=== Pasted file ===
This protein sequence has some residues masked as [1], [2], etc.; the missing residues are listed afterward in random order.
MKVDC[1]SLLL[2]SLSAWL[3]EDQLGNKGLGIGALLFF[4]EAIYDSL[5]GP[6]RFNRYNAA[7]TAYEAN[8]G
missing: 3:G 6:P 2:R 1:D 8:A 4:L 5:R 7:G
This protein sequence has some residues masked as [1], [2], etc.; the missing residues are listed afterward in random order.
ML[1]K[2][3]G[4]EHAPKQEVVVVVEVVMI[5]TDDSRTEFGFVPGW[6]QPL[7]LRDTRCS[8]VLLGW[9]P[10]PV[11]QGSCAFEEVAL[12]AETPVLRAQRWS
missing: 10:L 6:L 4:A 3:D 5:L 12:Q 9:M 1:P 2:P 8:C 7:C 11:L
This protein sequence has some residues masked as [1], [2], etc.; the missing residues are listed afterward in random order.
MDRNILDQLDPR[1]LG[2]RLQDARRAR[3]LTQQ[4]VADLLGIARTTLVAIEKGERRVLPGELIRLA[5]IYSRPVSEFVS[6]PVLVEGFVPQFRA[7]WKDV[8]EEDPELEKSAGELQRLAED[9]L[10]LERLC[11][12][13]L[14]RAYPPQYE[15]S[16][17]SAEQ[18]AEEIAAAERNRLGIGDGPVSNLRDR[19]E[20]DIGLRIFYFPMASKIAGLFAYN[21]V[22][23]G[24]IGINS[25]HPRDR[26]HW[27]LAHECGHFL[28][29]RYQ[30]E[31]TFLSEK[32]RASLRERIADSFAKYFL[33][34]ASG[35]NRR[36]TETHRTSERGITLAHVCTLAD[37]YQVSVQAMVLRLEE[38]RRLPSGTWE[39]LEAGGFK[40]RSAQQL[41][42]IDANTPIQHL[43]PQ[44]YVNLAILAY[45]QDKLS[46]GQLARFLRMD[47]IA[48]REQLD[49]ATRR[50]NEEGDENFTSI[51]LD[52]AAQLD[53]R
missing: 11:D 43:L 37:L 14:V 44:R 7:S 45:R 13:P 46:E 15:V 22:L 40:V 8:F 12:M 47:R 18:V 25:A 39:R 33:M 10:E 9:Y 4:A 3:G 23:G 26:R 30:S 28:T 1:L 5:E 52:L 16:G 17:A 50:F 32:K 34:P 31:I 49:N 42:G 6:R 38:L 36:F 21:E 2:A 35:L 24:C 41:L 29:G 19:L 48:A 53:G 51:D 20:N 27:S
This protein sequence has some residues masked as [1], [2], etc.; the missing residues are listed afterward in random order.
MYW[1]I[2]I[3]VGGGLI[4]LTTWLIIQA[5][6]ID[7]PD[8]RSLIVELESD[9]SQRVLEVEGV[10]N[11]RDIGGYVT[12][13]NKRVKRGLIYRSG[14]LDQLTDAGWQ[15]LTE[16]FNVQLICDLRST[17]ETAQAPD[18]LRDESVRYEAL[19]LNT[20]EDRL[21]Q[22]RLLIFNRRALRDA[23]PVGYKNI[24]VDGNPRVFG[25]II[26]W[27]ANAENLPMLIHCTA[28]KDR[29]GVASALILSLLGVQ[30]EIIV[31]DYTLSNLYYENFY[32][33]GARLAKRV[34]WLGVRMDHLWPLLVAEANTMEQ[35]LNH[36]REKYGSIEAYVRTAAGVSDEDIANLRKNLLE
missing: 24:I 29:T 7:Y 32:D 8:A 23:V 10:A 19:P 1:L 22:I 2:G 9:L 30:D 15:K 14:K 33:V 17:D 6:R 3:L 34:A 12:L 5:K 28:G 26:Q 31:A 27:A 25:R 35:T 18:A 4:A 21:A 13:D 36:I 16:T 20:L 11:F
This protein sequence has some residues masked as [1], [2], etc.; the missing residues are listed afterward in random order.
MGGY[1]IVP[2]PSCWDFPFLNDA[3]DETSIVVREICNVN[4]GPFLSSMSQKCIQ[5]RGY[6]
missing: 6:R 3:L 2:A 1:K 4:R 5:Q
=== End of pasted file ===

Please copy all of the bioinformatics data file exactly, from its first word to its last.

This protein sequence has some residues masked as [1], [2], etc.; the missing residues are listed afterward in random order.
MKVDC[1]SLLL[2]SLSAWL[3]EDQLGNKGLGIGALLFF[4]EAIYDSL[5]GP[6]RFNRYNAA[7]TAYEAN[8]G
missing: 3:G 6:P 2:R 1:D 8:A 4:L 5:R 7:G
This protein sequence has some residues masked as [1], [2], etc.; the missing residues are listed afterward in random order.
ML[1]K[2][3]G[4]EHAPKQEVVVVVEVVMI[5]TDDSRTEFGFVPGW[6]QPL[7]LRDTRCS[8]VLLGW[9]P[10]PV[11]QGSCAFEEVAL[12]AETPVLRAQRWS
missing: 10:L 6:L 4:A 3:D 5:L 12:Q 9:M 1:P 2:P 8:C 7:C 11:L
This protein sequence has some residues masked as [1], [2], etc.; the missing residues are listed afterward in random order.
MDRNILDQLDPR[1]LG[2]RLQDARRAR[3]LTQQ[4]VADLLGIARTTLVAIEKGERRVLPGELIRLA[5]IYSRPVSEFVS[6]PVLVEGFVPQFRA[7]WKDV[8]EEDPELEKSAGELQRLAED[9]L[10]LERLC[11][12][13]L[14]RAYPPQYE[15]S[16][17]SAEQ[18]AEEIAAAERNRLGIGDGPVSNLRDR[19]E[20]DIGLRIFYFPMASKIAGLFAYN[21]V[22][23]G[24]IGINS[25]HPRDR[26]HW[27]LAHECGHFL[28][29]RYQ[30]E[31]TFLSEK[32]RASLRERIADSFAKYFL[33][34]ASG[35]NRR[36]TETHRTSERGITLAHVCTLAD[37]YQVSVQAMVLRLEE[38]RRLPSGTWE[39]LEAGGFK[40]RSAQQL[41][42]IDANTPIQHL[43]PQ[44]YVNLAILAY[45]QDKLS[46]GQLARFLRMD[47]IA[48]REQLD[49]ATRR[50]NEEGDENFTSI[51]LD[52]AAQLD[53]R
missing: 11:D 43:L 37:L 14:V 44:R 7:S 45:R 13:P 46:E 15:V 22:L 40:V 8:F 12:M 47:R 18:V 25:A 39:R 33:M 10:E 9:Y 4:A 3:G 23:G 26:R 30:S 28:T 1:L 5:E 52:L 16:G 17:A 50:F 32:K 34:P 31:I 49:N 42:G 6:R 38:L 36:F 21:E 2:A 35:L 24:C 41:L 29:G 19:L 48:A 53:G 51:D 20:N 27:S
This protein sequence has some residues masked as [1], [2], etc.; the missing residues are listed afterward in random order.
MYW[1]I[2]I[3]VGGGLI[4]LTTWLIIQA[5][6]ID[7]PD[8]RSLIVELESD[9]SQRVLEVEGV[10]N[11]RDIGGYVT[12][13]NKRVKRGLIYRSG[14]LDQLTDAGWQ[15]LTE[16]FNVQLICDLRST[17]ETAQAPD[18]LRDESVRYEAL[19]LNT[20]EDRL[21]Q[22]RLLIFNRRALRDA[23]PVGYKNI[24]VDGNPRVFG[25]II[26]W[27]ANAENLPMLIHCTA[28]KDR[29]GVASALILSLLGVQ[30]EIIV[31]DYTLSNLYYENFY[32][33]GARLAKRV[34]WLGVRMDHLWPLLVAEANTMEQ[35]LNH[36]REKYGSIEAYVRTAAGVSDEDIANLRKNLLE
missing: 24:I 29:T 7:Y 32:D 8:A 23:V 10:A 19:P 1:L 22:I 2:G 9:L 30:D 15:K 14:K 33:V 17:D 6:R 3:L 34:A 12:L 5:K 28:G 26:Q 31:A 27:A 25:R 35:T 18:A 4:A 21:A 13:D 36:I 16:T 20:L 11:F
This protein sequence has some residues masked as [1], [2], etc.; the missing residues are listed afterward in random order.
MGGY[1]IVP[2]PSCWDFPFLNDA[3]DETSIVVREICNVN[4]GPFLSSMSQKCIQ[5]RGY[6]
missing: 6:R 3:L 2:A 1:K 4:R 5:Q